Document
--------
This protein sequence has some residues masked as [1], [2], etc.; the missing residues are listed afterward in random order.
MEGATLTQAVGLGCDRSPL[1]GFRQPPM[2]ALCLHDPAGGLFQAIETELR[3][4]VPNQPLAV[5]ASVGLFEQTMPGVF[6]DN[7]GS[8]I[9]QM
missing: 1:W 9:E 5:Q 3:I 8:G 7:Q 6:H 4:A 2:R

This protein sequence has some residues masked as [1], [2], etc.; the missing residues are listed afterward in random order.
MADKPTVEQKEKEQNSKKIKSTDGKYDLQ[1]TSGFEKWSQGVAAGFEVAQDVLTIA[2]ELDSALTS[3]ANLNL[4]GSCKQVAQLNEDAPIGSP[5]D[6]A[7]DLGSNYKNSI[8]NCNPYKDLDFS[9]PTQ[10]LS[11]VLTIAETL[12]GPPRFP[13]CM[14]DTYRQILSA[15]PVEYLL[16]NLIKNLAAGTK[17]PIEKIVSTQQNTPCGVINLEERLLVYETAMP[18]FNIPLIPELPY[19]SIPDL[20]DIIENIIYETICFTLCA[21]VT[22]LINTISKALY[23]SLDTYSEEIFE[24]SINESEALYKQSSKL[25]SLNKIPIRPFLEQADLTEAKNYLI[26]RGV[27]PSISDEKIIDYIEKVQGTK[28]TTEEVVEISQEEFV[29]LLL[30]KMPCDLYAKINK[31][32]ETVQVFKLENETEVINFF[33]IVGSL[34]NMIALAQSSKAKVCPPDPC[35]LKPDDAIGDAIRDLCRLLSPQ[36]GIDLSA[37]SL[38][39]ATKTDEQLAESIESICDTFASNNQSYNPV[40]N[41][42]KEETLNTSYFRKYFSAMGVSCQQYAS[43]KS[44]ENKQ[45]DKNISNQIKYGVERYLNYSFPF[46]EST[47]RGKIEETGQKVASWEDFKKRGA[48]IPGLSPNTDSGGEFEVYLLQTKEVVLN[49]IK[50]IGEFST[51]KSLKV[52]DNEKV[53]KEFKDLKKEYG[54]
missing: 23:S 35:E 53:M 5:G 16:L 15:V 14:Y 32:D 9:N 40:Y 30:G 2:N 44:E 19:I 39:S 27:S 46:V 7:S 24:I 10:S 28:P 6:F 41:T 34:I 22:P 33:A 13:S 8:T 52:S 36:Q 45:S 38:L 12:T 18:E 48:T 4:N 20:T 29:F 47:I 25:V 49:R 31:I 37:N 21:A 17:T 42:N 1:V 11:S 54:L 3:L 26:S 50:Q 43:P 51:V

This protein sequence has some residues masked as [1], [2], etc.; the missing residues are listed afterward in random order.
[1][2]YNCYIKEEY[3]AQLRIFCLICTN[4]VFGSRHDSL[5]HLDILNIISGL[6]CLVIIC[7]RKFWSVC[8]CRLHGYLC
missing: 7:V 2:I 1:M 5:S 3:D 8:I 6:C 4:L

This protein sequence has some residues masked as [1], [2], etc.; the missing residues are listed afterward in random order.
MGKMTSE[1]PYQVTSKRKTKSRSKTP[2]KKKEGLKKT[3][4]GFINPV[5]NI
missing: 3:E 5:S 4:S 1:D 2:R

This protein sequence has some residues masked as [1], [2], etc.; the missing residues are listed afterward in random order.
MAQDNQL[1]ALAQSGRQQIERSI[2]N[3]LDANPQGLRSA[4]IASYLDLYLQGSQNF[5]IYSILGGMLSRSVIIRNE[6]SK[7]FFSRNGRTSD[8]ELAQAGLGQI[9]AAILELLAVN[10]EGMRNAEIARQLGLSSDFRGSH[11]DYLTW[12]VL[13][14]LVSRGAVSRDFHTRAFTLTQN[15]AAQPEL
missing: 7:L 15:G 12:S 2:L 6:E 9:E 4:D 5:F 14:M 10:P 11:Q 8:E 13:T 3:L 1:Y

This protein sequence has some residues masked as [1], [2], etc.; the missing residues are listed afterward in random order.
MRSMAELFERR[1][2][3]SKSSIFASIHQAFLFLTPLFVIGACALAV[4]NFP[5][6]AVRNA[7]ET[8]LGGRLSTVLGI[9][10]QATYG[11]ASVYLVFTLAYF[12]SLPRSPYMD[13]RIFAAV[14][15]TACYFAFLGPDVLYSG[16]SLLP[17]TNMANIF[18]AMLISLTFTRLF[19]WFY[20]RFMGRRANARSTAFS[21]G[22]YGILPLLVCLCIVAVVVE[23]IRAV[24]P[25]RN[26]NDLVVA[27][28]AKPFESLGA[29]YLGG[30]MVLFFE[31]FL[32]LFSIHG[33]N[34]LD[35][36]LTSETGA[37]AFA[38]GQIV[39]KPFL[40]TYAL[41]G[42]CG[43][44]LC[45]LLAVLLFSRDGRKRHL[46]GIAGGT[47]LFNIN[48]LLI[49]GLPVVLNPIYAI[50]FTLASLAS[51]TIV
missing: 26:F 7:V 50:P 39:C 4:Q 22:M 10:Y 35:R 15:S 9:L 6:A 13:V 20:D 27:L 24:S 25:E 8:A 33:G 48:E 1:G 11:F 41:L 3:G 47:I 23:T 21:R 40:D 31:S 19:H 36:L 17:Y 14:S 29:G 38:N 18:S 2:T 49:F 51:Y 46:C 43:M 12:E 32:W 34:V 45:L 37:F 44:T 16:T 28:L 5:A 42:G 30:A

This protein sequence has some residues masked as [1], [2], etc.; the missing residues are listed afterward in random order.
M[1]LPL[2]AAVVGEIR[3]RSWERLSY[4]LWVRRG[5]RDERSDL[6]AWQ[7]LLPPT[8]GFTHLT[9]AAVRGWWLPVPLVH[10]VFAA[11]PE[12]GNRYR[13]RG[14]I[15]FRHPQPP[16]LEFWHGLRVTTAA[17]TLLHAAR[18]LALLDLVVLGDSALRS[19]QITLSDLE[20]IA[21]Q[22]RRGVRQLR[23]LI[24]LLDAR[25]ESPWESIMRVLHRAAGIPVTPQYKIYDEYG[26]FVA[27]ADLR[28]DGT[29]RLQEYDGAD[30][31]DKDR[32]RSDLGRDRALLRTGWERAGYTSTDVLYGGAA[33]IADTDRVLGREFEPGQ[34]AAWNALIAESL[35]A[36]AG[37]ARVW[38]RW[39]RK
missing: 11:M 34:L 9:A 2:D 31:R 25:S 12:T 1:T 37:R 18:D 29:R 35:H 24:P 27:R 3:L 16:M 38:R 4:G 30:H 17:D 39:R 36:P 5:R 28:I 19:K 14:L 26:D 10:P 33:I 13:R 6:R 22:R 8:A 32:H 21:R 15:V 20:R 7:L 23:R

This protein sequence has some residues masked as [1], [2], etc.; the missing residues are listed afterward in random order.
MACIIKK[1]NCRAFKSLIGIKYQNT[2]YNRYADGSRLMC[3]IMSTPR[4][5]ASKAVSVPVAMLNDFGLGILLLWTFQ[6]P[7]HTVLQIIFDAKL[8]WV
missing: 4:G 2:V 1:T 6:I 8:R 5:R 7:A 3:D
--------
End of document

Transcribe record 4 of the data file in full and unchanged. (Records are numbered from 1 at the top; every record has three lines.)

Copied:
This protein sequence has some residues masked as [1], [2], etc.; the missing residues are listed afterward in random order.
MGKMTSE[1]PYQVTSKRKTKSRSKTP[2]KKKEGLKKT[3][4]GFINPV[5]NI
missing: 3:E 5:S 4:S 1:D 2:R